Wednesday, April 10, 2013

Weavings in Spain

We just returned from a trip to Spain.  It was a lovely trip, and we visited all kinds of beautiful places in the northwest of the country.  Although we weren't in Madrid on the right day for me to visit the tapestry works there, I did manage to find other weavers in the country.

In Barcelona, much to the chagrin of my children, we visited a modern tapestry studio in the old part of town, Teranyina. Here you can see my corralling my reticent daughter as we enter the shop.

 It is mainly a teaching studio but with a few small things to buy.  The proprietor, Teresa Rosa, does not speak English, but luckily one of her students was there and spoke beautiful English and showed me around and translated.

There is a half floor with 6 upright tapestry looms sitting on it.  It was a great space for the women there all of whom were considerably shorter than me.  I smacked my head once on a beam and had to remember to duck as I walked around.  

On the main floor there were a couple of horizontal looms.

Mainly, the shop is there for teaching, but there were some beautifully woven scarfs and woven jewelry there for sale.  My daughter left with a beautiful little woven necklace.  I particularly liked the way they displayed the scarves.

I asked the English speaking student what she was going to do after she finished her course.  She replied that she hoped to weave and sell her tapestries.   There seem to be few weavers in Spain, but as I said, we missed the enormous state run weaving facility in Madrid.  It was an enjoyable half hour conversing with the women and seeing some of there work.  Here are a couple of pieces woven by Teresa Rosa.  To see more of her beautiful work, go to her website.

We all loved Barcelona, and I would love to visit again.  I have to say my favorite place that we visited was Parc Guell and Palau Guell.  If you go, then you must see one or both of these lovely places designed by the architect Gaudi.  I loved this little house and would love to live in it.  It had very organic lines and lots of natural light inside.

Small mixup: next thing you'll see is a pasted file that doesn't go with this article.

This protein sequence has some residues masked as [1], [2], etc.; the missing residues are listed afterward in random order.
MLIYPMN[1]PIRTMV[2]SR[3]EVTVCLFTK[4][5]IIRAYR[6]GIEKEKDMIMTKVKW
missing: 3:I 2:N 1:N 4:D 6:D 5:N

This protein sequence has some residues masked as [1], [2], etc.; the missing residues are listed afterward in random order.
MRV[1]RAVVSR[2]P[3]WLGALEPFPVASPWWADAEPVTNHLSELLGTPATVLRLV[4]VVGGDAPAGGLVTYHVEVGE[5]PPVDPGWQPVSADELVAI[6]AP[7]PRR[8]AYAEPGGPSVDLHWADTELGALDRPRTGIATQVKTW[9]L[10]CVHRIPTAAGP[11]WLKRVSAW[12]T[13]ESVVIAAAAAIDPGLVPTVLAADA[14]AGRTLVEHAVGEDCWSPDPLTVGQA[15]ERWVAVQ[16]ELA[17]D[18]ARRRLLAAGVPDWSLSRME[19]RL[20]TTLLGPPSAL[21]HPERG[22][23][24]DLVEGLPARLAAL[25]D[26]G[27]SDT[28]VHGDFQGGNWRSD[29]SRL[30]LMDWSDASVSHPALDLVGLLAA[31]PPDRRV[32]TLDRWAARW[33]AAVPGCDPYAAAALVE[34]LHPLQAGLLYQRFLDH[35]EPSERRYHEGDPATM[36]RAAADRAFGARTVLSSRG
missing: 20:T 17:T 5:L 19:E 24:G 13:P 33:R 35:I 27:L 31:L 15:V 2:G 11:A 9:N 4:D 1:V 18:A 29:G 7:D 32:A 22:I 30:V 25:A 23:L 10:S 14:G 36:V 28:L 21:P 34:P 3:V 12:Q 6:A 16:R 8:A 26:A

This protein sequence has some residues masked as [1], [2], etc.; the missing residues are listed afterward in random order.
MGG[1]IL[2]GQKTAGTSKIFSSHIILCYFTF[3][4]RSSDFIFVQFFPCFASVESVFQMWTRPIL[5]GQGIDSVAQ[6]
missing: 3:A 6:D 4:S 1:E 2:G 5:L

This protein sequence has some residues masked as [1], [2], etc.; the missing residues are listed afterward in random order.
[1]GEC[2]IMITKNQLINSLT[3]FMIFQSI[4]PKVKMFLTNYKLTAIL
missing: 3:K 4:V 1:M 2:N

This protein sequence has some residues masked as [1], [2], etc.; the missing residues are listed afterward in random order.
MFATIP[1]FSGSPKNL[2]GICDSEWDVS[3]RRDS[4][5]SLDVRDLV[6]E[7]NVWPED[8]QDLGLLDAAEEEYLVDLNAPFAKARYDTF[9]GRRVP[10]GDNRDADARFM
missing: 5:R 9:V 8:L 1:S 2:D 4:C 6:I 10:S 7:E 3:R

Another weaving mecca that I wanted to visit was this little shop in Ezcaray, in the mountains of central Spain.  Ezcaray was the weaving center of Spain until the early 1900's.  However, now only one shop remains, Artesani Textil, which has been owned by the same family since 1930.

It is small shop with a loom in the front and the back is filled with blankets and scarves.  The woman there did not speak any English, so we couldn't really ask where the blankets were woven.  Although they are all woven in Spain, just not in that shop.

It was really hard to decide what to buy there, everything was lovely.  Most everything there was made from local wool and woven by this family.  In the end, I chose not a wool scarf but a linen one.  The color was so lovely and the weight so delicate that I couldn't resist.

My son chose a blanket and we bought my daughter a scarf.

Finally, we chose a lovely blanket for our living room made from local wool.  The blanket is so soft it feels like cashmere, and we bought it for only 70 euro.  I thought is was an unbelievable bargain considering the beauty of the wool and the weaving.

Now, I am going to my loom to weave just a little while before I have to meet the school bus!

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